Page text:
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You probably know by now that John Barry, one of the legendary composers who brought much popularity to film music, has passed away.

As you probably also know, Barry was born John Barry Prendergast in York in 1933, son of Jack Xavier, who owned theatres and cinemas in the north of England. This, told Barry, is where he remembered being taken to see Mickey Mouse and falling in love with all things cinema. The story tells romantically, like a real life Cinema Paradiso experience.

Barry had an unconventional musical education, which probably explains why his music stands out as different. It's a journey that includes an Army band (the Green Howards), his rock n'roll combo (the John Barry seven), during which Barry discovered and launched the pop career of Adam Faith, and an apprenticeship in harmony and counterpoint at York Minster.

Though he already had a film score under his belt (Beat Girl, through the Faith connection), it was his skills as an arranger that caught the ear of Peter Hunt and got him hired onto Doctor No. The rest, as they say, is history. John Barry went on to be enormously popular through his sensational James Bond film scores, whilst also courting more serious critical acclaim through the British 'new wave' comedies, dramas and spy thrillers of the 1960s. This matured into an acceptance into Hollywood that tumulted with such major romantic film scores as Out of Africa and Dances With Wolves.

Barry was not into 'busy' music. He seemed much more interested in what could be sensually created in layers. He once told me that every layer of his famous Midnight Cowboy theme was musically very simple. It was in the interplay of those simple layers that the music came alive. Such is Barry's trademark. His style of setting simple melodies in concert with one another is evident in much of his work, most notably You Only Live Twice and Walkabout. He was also the grand master of themes. He wrote seductive, sensual, luxurious themes which worked like magic both on film, on soundtrack albums and in popular culture.

To this day, I never fail to marvel at the wondrous quality of his music. It glistens like gold.

Barry's fans include pop artists and other film composers. Even the great master Jerry Goldsmith once spoke of his admiration for Barry's unique abilities to really capture a film in music.

His song Goldfinger, written with Leslie Bricusse and Anthony Newley, should, by itself, be enough to guarantee immortality. The fact there are so many more immortal themes in his canon, from The Ipcress File to The Persuaders to On Her Majesty's Secret Service and more, only cements that. The fact that films such as Midnight Cowboy, Walkabout and Somewhere In Time exhibit the marriage of film and music in its highest, most beautiful form, should cement it even more.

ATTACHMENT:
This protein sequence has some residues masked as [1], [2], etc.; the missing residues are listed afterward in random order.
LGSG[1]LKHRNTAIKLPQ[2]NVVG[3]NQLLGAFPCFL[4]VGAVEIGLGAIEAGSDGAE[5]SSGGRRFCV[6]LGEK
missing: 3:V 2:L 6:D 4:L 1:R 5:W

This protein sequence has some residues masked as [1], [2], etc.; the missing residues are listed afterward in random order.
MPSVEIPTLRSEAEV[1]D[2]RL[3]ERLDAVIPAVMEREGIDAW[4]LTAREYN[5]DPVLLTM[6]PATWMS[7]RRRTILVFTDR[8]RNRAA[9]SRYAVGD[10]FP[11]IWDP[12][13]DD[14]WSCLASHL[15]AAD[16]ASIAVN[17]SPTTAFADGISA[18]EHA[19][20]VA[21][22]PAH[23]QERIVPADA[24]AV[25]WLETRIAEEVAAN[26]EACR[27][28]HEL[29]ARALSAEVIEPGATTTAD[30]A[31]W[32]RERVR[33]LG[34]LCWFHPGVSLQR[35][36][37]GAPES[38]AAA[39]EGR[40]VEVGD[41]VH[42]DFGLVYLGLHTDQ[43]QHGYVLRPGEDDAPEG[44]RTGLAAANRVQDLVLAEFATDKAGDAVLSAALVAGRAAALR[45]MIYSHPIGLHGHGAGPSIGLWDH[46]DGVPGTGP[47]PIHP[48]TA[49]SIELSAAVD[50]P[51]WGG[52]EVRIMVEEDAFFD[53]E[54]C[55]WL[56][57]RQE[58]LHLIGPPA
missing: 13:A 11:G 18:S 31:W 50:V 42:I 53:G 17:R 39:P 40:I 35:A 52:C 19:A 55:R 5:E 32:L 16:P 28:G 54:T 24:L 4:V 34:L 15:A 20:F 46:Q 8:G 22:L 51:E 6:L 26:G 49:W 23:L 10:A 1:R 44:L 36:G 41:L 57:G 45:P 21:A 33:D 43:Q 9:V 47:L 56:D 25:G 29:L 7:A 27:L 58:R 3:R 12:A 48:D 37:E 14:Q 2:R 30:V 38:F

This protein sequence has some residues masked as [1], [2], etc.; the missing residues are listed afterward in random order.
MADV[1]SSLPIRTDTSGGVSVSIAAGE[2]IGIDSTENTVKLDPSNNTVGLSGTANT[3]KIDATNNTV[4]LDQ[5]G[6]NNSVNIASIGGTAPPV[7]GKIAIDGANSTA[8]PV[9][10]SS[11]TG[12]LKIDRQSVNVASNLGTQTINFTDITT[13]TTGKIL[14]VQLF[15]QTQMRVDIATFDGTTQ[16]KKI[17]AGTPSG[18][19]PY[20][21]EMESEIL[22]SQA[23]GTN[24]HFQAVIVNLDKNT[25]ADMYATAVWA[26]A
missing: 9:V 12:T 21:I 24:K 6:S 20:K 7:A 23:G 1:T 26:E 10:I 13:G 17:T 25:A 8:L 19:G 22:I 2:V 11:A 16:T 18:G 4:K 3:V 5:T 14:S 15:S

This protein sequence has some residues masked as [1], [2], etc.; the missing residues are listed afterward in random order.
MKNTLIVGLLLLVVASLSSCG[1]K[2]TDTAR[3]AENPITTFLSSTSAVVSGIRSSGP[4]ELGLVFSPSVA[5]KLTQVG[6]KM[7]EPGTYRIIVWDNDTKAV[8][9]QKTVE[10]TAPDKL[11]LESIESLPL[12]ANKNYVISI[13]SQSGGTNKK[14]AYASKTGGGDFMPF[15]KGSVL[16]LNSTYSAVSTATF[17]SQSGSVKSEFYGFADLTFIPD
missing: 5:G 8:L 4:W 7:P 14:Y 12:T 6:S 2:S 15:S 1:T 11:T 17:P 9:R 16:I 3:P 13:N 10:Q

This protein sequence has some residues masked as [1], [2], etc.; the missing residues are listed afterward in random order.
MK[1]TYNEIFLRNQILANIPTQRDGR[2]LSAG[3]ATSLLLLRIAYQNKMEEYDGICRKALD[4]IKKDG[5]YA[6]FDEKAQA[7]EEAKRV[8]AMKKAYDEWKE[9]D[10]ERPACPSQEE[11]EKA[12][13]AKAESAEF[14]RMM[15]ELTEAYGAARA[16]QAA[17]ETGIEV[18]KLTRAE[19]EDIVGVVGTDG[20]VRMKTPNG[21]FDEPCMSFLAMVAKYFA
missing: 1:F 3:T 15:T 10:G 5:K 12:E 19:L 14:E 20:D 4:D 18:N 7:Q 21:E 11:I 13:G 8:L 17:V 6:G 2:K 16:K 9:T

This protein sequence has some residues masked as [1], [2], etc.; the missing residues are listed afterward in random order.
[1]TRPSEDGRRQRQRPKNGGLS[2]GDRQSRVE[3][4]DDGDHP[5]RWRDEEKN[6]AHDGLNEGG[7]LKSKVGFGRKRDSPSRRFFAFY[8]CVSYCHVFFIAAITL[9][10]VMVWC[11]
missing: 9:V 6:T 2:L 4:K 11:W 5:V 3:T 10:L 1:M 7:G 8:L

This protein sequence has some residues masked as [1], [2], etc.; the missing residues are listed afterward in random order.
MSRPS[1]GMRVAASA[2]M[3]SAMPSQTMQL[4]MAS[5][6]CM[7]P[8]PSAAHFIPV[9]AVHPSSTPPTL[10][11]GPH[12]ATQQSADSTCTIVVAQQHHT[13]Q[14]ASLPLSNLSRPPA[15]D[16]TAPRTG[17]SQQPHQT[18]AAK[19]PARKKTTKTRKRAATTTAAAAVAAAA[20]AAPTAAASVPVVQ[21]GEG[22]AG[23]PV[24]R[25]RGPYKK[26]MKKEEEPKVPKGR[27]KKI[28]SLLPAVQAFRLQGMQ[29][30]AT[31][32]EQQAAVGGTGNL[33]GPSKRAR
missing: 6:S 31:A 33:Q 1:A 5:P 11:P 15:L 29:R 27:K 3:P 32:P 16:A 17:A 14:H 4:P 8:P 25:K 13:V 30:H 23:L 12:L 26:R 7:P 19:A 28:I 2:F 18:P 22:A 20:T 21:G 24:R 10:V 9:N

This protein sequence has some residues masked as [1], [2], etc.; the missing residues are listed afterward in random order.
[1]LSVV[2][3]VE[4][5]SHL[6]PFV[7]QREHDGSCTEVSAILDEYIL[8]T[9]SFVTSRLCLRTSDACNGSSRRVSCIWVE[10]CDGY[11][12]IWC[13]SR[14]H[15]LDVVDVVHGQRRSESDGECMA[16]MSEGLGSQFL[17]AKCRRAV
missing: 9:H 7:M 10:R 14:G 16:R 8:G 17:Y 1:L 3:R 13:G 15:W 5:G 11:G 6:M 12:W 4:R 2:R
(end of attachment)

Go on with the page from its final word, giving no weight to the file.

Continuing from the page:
Today, perhaps it's easiest to remember his penchant for sad, melancholy music. Today, I'm reminded most of what I consider to be one of his greatest pieces. It's the end of the 1982 film, Frances. Frances and Harry meet, painfully separated by love that can't be. Barry's music, beautiful and sad, yet strangely optimistic, evoked tears. That's the kind of music I'm thinking of right now.

Rest in peace.

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Comments (22):Log in or register to post your own comments
Thanks Steve, nicely done.

Mike

Thanks Mike. It's an inadequate tribute, but today's Film Score Daily article just had to be a tribute to John Barry. Anything else just wouldn't have been right.

We must get together soon.

Steve, you have summed it all up perfectly. Well done. I'm still numb even though he has not in the best of health & am man enough to admit i had a little cry on the train this moning.

Dave

Dave, I will be in London this weekend. I wonder if you, me, and maybe a few others are able to align our schedules and drink a toast to the man.

And, I just read this tribute by Robert Townson. I like it much:

http://www.varesesarabande.us/

Cheers

Dave, I will be in London this weekend. I wonder if you, me, and maybe a few others are able to align our schedules and drink a toast to the man.


I wish I could be there for solidarity purposes, but we're going to see a new baby in the family in Leicester that day. The circle of life, hey.

Lovely tribute, Steve. I think we'll be reading many more in the days to come.

Dave, I will be in London this weekend. I wonder if you, me, and maybe a few others are able to align our schedules and drink a toast to the man.

And, I just read this tribute by Robert Townson. I like it much:

http://www.varesesarabande.us/

Cheers


Indefinably sad day. mad sadder by the heartfelt tributes on the websites around the world.
If it can be arranged, I would like to join you and others in toasting the great man in London this weekend.

I really feel very very very very sad right now...
Thank you for the gorgeous music, Maestro, R.I.P!

Well done steve. Nice.

Still have to ask to inject humor into this very sad occasion. "and spy thrillers of the 1960s. This matured into an acceptance into Hollywood that tumulted with such major romantic film scores as Out of Africa and Dances With Wolves." did you get caught by the magic 8 ball spell checking of ipad iPhone with "tumulted". Did you mean culminated???

Thanks Steve, I'm grateful for such touching article.

And three weeks ago I hoped that LLL can persuade Maestro to sign the first 100 CDs of their future release - alas, ways of the Lord are inscrutable...

I was listening to some Barry last night. How many of us became film music fans because of Barry's scores? Who could watch a Bond film and not notice the unforgettable themes? He was awesome and will be missed.

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